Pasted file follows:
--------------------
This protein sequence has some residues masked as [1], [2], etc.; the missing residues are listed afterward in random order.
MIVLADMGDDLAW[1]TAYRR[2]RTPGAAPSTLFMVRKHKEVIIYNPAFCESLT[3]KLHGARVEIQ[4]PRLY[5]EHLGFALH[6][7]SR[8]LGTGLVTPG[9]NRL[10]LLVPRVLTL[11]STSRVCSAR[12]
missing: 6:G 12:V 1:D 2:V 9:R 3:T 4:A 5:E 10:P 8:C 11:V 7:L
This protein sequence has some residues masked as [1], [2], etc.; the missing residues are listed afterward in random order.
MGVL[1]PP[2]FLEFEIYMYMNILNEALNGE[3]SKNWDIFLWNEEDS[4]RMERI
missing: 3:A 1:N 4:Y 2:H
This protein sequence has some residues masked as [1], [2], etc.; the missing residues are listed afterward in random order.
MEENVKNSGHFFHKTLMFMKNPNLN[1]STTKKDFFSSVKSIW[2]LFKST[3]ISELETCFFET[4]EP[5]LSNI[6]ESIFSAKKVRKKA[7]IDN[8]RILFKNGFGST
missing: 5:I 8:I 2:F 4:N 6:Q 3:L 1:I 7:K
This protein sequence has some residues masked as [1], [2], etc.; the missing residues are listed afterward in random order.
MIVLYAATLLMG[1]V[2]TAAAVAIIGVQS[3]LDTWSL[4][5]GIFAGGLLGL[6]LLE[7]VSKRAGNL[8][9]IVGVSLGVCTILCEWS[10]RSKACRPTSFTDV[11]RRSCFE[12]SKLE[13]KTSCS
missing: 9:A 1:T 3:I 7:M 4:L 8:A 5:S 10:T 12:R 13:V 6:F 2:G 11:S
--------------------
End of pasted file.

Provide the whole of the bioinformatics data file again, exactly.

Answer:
This protein sequence has some residues masked as [1], [2], etc.; the missing residues are listed afterward in random order.
MIVLADMGDDLAW[1]TAYRR[2]RTPGAAPSTLFMVRKHKEVIIYNPAFCESLT[3]KLHGARVEIQ[4]PRLY[5]EHLGFALH[6][7]SR[8]LGTGLVTPG[9]NRL[10]LLVPRVLTL[11]STSRVCSAR[12]
missing: 6:G 12:V 1:D 2:V 9:R 3:T 4:A 5:E 10:P 8:C 11:V 7:L
This protein sequence has some residues masked as [1], [2], etc.; the missing residues are listed afterward in random order.
MGVL[1]PP[2]FLEFEIYMYMNILNEALNGE[3]SKNWDIFLWNEEDS[4]RMERI
missing: 3:A 1:N 4:Y 2:H
This protein sequence has some residues masked as [1], [2], etc.; the missing residues are listed afterward in random order.
MEENVKNSGHFFHKTLMFMKNPNLN[1]STTKKDFFSSVKSIW[2]LFKST[3]ISELETCFFET[4]EP[5]LSNI[6]ESIFSAKKVRKKA[7]IDN[8]RILFKNGFGST
missing: 5:I 8:I 2:F 4:N 6:Q 3:L 1:I 7:K
This protein sequence has some residues masked as [1], [2], etc.; the missing residues are listed afterward in random order.
MIVLYAATLLMG[1]V[2]TAAAVAIIGVQS[3]LDTWSL[4][5]GIFAGGLLGL[6]LLE[7]VSKRAGNL[8][9]IVGVSLGVCTILCEWS[10]RSKACRPTSFTDV[11]RRSCFE[12]SKLE[13]KTSCS
missing: 9:A 1:T 3:I 7:M 4:L 8:A 5:S 10:T 12:R 13:V 6:F 2:G 11:S